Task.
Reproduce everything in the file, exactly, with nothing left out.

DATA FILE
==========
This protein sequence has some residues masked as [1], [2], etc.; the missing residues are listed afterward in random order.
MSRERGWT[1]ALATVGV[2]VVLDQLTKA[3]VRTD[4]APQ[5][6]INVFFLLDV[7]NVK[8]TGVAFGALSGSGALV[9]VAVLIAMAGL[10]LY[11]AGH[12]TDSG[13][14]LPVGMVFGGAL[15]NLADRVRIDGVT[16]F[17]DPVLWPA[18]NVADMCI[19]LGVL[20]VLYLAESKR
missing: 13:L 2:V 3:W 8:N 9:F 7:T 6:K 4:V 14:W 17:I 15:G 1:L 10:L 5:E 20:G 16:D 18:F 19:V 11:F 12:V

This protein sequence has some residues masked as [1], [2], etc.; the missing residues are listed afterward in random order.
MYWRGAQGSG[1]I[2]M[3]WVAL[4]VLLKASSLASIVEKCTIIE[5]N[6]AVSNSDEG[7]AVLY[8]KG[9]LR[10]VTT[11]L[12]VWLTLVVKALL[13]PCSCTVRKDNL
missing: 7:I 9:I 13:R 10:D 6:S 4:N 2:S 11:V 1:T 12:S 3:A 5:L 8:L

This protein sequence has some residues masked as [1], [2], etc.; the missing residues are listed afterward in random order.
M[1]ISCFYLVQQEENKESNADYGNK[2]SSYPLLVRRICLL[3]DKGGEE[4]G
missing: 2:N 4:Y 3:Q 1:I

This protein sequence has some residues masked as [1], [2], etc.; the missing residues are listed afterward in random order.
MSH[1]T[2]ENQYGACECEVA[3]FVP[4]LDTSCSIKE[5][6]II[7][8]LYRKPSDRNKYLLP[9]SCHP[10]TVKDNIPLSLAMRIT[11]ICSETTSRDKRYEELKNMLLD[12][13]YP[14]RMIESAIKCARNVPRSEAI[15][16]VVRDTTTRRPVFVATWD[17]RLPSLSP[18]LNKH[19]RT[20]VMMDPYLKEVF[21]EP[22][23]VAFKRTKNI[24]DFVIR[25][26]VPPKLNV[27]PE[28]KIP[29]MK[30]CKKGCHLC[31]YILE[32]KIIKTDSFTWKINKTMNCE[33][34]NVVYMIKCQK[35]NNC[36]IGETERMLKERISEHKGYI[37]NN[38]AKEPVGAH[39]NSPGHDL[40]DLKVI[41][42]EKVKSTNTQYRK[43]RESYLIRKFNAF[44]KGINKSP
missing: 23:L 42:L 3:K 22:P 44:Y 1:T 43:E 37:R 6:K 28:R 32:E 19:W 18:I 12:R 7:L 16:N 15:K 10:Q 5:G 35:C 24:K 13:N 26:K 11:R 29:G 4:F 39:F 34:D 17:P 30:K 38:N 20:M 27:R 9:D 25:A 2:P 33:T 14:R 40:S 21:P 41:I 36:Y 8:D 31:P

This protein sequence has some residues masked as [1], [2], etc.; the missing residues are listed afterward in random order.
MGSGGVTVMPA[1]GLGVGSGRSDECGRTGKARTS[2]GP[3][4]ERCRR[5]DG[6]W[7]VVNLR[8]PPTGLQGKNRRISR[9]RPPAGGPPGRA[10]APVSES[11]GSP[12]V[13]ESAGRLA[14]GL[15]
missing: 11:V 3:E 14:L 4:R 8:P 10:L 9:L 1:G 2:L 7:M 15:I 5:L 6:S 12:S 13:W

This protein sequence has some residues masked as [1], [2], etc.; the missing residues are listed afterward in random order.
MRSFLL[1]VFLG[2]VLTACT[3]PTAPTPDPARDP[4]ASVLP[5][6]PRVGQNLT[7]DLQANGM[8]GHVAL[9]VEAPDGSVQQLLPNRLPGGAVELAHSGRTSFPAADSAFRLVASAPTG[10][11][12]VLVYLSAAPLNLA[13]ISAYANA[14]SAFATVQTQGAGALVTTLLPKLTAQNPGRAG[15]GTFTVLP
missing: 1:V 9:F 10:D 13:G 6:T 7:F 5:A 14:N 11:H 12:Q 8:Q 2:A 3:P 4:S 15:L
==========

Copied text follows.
This protein sequence has some residues masked as [1], [2], etc.; the missing residues are listed afterward in random order.
MSRERGWT[1]ALATVGV[2]VVLDQLTKA[3]VRTD[4]APQ[5][6]INVFFLLDV[7]NVK[8]TGVAFGALSGSGALV[9]VAVLIAMAGL[10]LY[11]AGH[12]TDSG[13][14]LPVGMVFGGAL[15]NLADRVRIDGVT[16]F[17]DPVLWPA[18]NVADMCI[19]LGVL[20]VLYLAESKR
missing: 13:L 2:V 3:W 8:N 9:F 7:T 6:K 4:V 14:W 17:I 15:G 1:L 10:L 5:E 20:G 16:D 18:F 19:V 11:F 12:V

This protein sequence has some residues masked as [1], [2], etc.; the missing residues are listed afterward in random order.
MYWRGAQGSG[1]I[2]M[3]WVAL[4]VLLKASSLASIVEKCTIIE[5]N[6]AVSNSDEG[7]AVLY[8]KG[9]LR[10]VTT[11]L[12]VWLTLVVKALL[13]PCSCTVRKDNL
missing: 7:I 9:I 13:R 10:D 6:S 4:N 2:S 11:V 1:T 12:S 3:A 5:L 8:L

This protein sequence has some residues masked as [1], [2], etc.; the missing residues are listed afterward in random order.
M[1]ISCFYLVQQEENKESNADYGNK[2]SSYPLLVRRICLL[3]DKGGEE[4]G
missing: 2:N 4:Y 3:Q 1:I

This protein sequence has some residues masked as [1], [2], etc.; the missing residues are listed afterward in random order.
MSH[1]T[2]ENQYGACECEVA[3]FVP[4]LDTSCSIKE[5][6]II[7][8]LYRKPSDRNKYLLP[9]SCHP[10]TVKDNIPLSLAMRIT[11]ICSETTSRDKRYEELKNMLLD[12][13]YP[14]RMIESAIKCARNVPRSEAI[15][16]VVRDTTTRRPVFVATWD[17]RLPSLSP[18]LNKH[19]RT[20]VMMDPYLKEVF[21]EP[22][23]VAFKRTKNI[24]DFVIR[25][26]VPPKLNV[27]PE[28]KIP[29]MK[30]CKKGCHLC[31]YILE[32]KIIKTDSFTWKINKTMNCE[33][34]NVVYMIKCQK[35]NNC[36]IGETERMLKERISEHKGYI[37]NN[38]AKEPVGAH[39]NSPGHDL[40]DLKVI[41][42]EKVKSTNTQYRK[43]RESYLIRKFNAF[44]KGINKSP
missing: 23:L 42:L 3:K 22:P 44:Y 1:T 43:E 37:R 6:K 28:R 32:E 19:W 18:I 12:R 7:L 16:N 15:K 10:Q 5:G 35:C 24:K 13:N 26:K 11:R 29:G 4:F 39:F 34:D 17:P 30:K 38:N 20:M 27:R 9:D 25:A 2:P 33:T 14:R 40:S 21:P 41:I 36:Y 8:D 31:P

This protein sequence has some residues masked as [1], [2], etc.; the missing residues are listed afterward in random order.
MGSGGVTVMPA[1]GLGVGSGRSDECGRTGKARTS[2]GP[3][4]ERCRR[5]DG[6]W[7]VVNLR[8]PPTGLQGKNRRISR[9]RPPAGGPPGRA[10]APVSES[11]GSP[12]V[13]ESAGRLA[14]GL[15]
missing: 11:V 3:E 14:L 4:R 8:P 10:L 9:L 1:G 2:L 7:M 15:I 5:L 6:S 12:S 13:W

This protein sequence has some residues masked as [1], [2], etc.; the missing residues are listed afterward in random order.
MRSFLL[1]VFLG[2]VLTACT[3]PTAPTPDPARDP[4]ASVLP[5][6]PRVGQNLT[7]DLQANGM[8]GHVAL[9]VEAPDGSVQQLLPNRLPGGAVELAHSGRTSFPAADSAFRLVASAPTG[10][11][12]VLVYLSAAPLNLA[13]ISAYANA[14]SAFATVQTQGAGALVTTLLPKLTAQNPGRAG[15]GTFTVLP
missing: 1:V 9:F 10:D 13:G 6:T 7:F 5:A 14:N 11:H 12:Q 8:Q 2:A 3:P 4:S 15:L